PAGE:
As the nation's federal law enforcement agency, the FBI should have some access to individuals' internet history without the permission of a judge -- that is during an investigation. For example, during a missing person investigation, it would be useful to know what sites the missing person searched as a means to help locate that person. This is a constructive way for using someone's internet search history. When privacy laws are violated, it's time to step back and re-assess the situation. Perhaps consent would be required. Otherwise, there could be a breach of trust between citizens and the government. Where would you draw the line on security and privacy? After the California shootings, the FBI had difficulty accessing the shooter's phone records. There are strict privacy laws in place already. Individuals are protected. Yet, sometimes, you have to make exceptions.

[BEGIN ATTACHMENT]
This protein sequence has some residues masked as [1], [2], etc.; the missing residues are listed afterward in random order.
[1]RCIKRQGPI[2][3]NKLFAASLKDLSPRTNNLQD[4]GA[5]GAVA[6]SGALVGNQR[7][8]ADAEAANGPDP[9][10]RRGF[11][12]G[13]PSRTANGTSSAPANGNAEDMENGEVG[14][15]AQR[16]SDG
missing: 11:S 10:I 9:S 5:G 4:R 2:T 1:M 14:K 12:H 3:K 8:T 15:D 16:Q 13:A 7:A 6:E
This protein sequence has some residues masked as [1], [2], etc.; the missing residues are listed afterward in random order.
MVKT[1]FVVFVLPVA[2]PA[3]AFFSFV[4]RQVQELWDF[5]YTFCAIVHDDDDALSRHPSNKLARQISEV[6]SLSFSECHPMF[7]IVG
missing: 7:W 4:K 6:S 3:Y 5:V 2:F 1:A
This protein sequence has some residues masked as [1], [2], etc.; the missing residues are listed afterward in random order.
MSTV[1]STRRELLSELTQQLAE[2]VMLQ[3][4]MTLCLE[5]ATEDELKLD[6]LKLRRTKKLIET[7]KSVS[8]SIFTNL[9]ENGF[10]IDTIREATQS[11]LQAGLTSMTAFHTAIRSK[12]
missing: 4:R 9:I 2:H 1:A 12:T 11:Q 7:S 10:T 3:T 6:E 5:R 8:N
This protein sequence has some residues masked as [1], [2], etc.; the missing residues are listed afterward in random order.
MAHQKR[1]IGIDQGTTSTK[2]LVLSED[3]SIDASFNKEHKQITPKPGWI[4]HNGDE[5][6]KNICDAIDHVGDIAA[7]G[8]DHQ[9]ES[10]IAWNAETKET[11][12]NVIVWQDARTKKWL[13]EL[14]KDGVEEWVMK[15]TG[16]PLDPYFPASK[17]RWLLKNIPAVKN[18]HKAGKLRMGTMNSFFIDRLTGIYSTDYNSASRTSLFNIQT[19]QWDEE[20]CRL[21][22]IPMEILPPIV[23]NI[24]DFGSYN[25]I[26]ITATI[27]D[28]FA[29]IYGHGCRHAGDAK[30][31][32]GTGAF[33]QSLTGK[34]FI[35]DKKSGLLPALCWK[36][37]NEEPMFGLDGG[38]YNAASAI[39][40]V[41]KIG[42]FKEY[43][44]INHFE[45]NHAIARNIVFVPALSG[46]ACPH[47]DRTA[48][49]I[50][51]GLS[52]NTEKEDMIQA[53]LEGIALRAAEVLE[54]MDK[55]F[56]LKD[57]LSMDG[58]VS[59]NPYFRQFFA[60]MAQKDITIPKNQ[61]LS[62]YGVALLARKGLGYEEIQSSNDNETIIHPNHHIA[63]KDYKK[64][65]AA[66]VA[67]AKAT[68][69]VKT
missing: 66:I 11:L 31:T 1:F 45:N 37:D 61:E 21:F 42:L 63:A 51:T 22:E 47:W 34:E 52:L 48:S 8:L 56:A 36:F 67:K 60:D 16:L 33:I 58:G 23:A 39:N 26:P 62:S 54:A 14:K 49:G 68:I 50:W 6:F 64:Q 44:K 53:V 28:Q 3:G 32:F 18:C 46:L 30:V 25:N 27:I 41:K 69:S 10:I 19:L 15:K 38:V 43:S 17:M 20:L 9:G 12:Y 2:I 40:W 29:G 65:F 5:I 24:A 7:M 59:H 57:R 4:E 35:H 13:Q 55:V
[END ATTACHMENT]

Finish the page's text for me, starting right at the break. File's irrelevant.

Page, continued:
Without question, the FBI should not be allowed to access individuals' internet history without a judge's permission. Like it or not, we are still a nation of laws and internet history is a privacy protection that is constitutionally guaranteed. Want to see my history? Better have probable cause and a warrant to go with it.
I can understand where the FBI might feel they have a good cause to search without a warrant, and honestly, I myself wouldn't be upset a bit if it happened to me. However, there are laws that require a warrant, and the FBI is required to follow these laws. If a person has nothing to hide, they shouldn't be concerned about this, but it could also turn into quite a nuisance.
There is absolutely no way that the FBI should be able to conduct warrantless searches. This is completely against the Constitution and it is a violation of our most fundamental rights. The FBI can't even be bothered to allow the public to look at their records, why should we be subject to them?